If standard broadband using phone lines or cable is not available, or not particularly fast, it might be time to check some alternatives. In some areas smaller ISPs offer wireless broadband using a receiver on the side of the building. While not quite as fast as fibre or cable this can be much quicker than ADSL internet (and it doesn’t need a landline). In rural areas you might want to explore the options for community driven projects, teaming up with your neighbours to invest in an upgrade that benefits everybody. And something that’s available in every part of the UK is satellite broadband, which doesn’t rely on physical cables. This has its own drawbacks and caveats, but is still much better than ancient dial-up internet or slower ADSL connections.
- Is your broadband the best it could be?
It’s not that common but in some cases a slow broadband service can be improved by an engineer visit or updates to the equipment and wiring in your home. First, run a broadband speed test so you know exactly what performance you’re getting, then contact your ISP and check how it compares to their estimate. If it’s significantly different you can look into why, and how it can be fixed. Your provider will have a process for handling these kinds of technical issues, including remote checks on the line and perhaps an engineer visit to investigate further. If they eliminate faulty lines and other external causes it’s time to have a closer look at the lines and phone points inside your house. Upgrading old phone sockets and replacing microfilters can be a simple and cheap fix, but should the problems continue you may need to undergo a more thorough investigation.
When the time comes to sell you’ll be well prepared to deal with inquiries about broadband. If a buyer questions broadband speeds or even suggests a reduction in price due to the lack of availability of a particular service you’ll be able to provide suggestions for alternatives and prove that a certain level of performance is already available. In some cases taking steps to drastically improve broadband capability could even become a major selling point - in one Oxfordshire hamlet neighbours spent £50,000 each to get superfast broadband, both to improve connectivity for themselves and make it more attractive to buyers in the future.
The Property Voice insight:
Broadband speed is becoming an increasingly important factor in both the wider housing market and also within the rental market. People are more media hungry than ever before, with video & music streaming, online gaming, Internet shopping & homeworking all carried out at home, when ten years ago many were not even considered.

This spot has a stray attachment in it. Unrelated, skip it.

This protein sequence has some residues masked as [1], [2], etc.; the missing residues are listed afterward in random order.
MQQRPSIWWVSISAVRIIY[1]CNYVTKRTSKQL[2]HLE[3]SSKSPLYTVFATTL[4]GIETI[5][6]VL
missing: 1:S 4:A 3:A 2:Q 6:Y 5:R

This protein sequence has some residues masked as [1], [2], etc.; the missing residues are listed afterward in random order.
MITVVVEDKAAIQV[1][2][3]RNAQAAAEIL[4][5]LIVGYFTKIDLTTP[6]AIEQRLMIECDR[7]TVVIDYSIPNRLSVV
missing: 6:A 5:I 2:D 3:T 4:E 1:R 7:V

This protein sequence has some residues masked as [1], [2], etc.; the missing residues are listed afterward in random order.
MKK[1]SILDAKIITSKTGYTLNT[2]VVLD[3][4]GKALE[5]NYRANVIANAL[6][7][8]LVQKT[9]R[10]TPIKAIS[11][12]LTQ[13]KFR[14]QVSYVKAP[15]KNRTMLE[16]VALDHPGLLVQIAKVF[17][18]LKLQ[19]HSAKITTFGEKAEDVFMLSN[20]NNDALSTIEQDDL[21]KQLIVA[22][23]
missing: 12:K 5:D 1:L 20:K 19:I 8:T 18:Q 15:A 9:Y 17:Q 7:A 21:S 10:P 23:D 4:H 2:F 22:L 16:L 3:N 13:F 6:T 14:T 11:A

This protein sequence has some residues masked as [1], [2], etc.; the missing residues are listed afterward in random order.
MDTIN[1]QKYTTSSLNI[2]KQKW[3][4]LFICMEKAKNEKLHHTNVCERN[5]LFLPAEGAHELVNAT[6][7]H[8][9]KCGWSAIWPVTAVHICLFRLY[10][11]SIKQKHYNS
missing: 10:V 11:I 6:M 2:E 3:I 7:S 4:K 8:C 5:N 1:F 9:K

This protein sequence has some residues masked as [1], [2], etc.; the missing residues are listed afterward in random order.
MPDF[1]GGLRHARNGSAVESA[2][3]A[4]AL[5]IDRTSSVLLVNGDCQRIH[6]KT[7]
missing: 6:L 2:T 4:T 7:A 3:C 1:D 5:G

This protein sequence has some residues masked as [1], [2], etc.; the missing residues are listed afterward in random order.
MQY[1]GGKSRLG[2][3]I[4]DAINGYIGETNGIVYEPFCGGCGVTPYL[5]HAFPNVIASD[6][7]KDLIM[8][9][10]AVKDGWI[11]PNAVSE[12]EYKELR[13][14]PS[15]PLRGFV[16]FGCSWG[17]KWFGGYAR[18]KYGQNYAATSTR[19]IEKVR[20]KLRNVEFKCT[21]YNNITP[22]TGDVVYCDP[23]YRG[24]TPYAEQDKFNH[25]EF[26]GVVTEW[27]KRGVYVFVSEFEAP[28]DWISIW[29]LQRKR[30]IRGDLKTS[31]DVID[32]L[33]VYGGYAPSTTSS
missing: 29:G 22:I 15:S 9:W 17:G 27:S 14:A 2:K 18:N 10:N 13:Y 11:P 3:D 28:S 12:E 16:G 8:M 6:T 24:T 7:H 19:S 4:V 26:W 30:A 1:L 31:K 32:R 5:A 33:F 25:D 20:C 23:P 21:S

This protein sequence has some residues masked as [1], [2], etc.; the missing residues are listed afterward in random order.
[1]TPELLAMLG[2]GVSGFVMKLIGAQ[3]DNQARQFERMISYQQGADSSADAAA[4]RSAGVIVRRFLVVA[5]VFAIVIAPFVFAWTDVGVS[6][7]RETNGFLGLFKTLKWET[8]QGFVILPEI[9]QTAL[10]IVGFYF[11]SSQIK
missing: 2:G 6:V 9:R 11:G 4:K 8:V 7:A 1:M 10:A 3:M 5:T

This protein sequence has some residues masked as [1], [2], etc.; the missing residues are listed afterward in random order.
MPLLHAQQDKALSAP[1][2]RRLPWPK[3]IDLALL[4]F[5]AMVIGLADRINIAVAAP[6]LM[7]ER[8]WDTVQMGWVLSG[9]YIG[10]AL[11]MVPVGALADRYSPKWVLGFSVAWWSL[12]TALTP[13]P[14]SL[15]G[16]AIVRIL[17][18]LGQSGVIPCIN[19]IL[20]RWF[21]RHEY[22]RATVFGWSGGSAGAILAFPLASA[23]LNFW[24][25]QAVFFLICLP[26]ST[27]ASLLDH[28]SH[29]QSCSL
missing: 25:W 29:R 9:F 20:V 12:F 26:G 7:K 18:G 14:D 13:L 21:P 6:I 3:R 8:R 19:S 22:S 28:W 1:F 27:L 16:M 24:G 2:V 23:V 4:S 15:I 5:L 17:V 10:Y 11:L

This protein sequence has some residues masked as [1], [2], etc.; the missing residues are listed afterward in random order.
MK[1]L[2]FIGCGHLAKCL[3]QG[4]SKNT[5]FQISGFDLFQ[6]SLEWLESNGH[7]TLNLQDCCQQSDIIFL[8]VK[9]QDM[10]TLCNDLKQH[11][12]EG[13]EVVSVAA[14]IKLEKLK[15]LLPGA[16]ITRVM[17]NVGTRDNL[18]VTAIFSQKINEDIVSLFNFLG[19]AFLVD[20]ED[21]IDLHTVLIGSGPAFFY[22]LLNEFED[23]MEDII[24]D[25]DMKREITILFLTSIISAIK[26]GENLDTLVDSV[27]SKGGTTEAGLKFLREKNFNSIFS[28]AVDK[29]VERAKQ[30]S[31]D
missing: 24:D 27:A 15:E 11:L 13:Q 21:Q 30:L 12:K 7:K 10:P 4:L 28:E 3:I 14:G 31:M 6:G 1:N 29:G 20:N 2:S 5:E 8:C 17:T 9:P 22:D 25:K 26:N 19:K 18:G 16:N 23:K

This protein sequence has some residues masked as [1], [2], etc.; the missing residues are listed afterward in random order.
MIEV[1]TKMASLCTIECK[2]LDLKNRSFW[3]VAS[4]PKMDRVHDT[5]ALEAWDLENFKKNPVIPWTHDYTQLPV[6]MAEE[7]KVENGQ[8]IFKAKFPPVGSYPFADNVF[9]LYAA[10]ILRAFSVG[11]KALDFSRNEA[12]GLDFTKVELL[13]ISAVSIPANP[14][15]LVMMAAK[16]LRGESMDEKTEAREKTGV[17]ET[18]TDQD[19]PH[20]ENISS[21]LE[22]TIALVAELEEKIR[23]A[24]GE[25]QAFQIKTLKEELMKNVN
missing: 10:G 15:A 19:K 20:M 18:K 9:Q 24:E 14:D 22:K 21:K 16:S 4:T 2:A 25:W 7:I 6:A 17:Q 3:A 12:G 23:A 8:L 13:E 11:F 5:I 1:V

Broadband is therefore an essential component of the investment mix than can affect not only house prices but also rents and rental demand too. 'Gen Y' and the 'Millennials' are particularly demanding for such services. For example, I took a holiday with my grown up children aged eighteen and twenty-one over the New Year and the very first thing they asked for in the apartments we stayed in was the wifi access code...their lives are run online.
It is not only the younger members of a household, I too was keen to check emails, surf the web and undertake a couple of Skype calls on this same trip. In other words, there is a high demand not only for online access but fast online access.
As property investors this can be an opportunity (e.g. buy targeting properties with slower broadband infrastructure but with an opportunity to improve it as Matt highlights. However, it could also be a threat, if we are selling a property or more likely in seeking suitable tenants, who are very aware of what they need and know how to check online even before arranging a viewing, via sites like Broadband Genie and Sam Knows.
The message is therefore clear - do not overlook broadband speed when considering an investment and as I mentioned previously when discussing researching our property investment, it is another one to add to our list of criteria right at the outset.
What is your approach to broadband speed when considering a new investment or reviewing an existing one?
Please let us know in the comments box below, or start a conversation via social media and we will see if we can get Matt to join in…
Finally, check our Resources page for links to Broadband Genie and other great property research tools.